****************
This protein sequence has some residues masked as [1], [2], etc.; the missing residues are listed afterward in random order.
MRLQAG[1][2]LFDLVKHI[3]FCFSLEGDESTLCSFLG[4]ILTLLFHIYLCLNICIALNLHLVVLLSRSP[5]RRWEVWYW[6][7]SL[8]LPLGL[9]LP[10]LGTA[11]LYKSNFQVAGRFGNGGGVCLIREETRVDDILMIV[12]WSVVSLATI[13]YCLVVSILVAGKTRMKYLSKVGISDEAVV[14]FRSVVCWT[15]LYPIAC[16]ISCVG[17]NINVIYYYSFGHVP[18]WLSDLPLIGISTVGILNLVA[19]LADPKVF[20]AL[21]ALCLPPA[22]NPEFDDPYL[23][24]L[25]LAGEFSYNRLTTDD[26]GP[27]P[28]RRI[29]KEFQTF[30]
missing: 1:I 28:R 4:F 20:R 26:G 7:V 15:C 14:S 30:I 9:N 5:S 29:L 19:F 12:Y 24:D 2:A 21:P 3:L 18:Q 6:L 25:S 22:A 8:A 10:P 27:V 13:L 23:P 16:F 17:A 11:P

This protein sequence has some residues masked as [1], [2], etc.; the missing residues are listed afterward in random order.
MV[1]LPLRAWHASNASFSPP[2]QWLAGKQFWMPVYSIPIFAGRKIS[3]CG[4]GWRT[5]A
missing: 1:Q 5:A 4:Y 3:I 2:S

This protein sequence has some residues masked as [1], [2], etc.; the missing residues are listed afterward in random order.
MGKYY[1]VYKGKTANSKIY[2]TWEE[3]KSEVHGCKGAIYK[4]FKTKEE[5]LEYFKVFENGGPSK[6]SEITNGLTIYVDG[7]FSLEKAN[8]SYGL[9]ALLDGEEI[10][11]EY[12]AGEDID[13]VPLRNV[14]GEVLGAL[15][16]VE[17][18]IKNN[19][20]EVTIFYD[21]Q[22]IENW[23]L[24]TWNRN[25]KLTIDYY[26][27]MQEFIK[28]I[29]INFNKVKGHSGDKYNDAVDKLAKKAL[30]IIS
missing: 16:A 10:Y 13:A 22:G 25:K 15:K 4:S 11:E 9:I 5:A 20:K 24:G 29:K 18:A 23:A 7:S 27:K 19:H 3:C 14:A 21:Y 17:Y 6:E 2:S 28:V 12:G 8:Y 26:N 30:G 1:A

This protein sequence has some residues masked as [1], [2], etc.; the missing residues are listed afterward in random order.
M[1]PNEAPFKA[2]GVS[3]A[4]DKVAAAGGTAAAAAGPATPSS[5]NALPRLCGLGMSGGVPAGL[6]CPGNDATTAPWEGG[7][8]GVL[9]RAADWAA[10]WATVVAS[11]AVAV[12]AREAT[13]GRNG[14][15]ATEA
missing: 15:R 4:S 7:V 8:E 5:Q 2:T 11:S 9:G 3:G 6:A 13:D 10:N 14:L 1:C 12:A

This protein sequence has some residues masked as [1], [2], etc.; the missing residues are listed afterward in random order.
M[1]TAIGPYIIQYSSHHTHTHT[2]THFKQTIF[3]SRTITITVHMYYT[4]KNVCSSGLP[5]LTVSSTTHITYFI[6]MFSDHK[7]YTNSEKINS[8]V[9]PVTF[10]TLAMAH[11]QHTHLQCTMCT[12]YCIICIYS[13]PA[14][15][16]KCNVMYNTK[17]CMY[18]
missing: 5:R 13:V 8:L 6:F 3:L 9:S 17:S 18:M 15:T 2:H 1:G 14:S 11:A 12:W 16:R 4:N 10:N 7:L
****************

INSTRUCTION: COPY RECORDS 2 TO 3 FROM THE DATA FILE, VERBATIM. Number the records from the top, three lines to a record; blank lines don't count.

This protein sequence has some residues masked as [1], [2], etc.; the missing residues are listed afterward in random order.
MV[1]LPLRAWHASNASFSPP[2]QWLAGKQFWMPVYSIPIFAGRKIS[3]CG[4]GWRT[5]A
missing: 1:Q 5:A 4:Y 3:I 2:S

This protein sequence has some residues masked as [1], [2], etc.; the missing residues are listed afterward in random order.
MGKYY[1]VYKGKTANSKIY[2]TWEE[3]KSEVHGCKGAIYK[4]FKTKEE[5]LEYFKVFENGGPSK[6]SEITNGLTIYVDG[7]FSLEKAN[8]SYGL[9]ALLDGEEI[10][11]EY[12]AGEDID[13]VPLRNV[14]GEVLGAL[15][16]VE[17][18]IKNN[19][20]EVTIFYD[21]Q[22]IENW[23]L[24]TWNRN[25]KLTIDYY[26][27]MQEFIK[28]I[29]INFNKVKGHSGDKYNDAVDKLAKKAL[30]IIS
missing: 16:A 10:Y 13:A 22:G 25:K 15:K 4:S 11:E 9:I 5:A 20:K 24:G 29:K 18:A 23:A 7:S 27:K 19:H 3:C 14:A 21:Y 17:Y 6:E 2:S 28:V 12:G 8:Y 26:N 30:G 1:A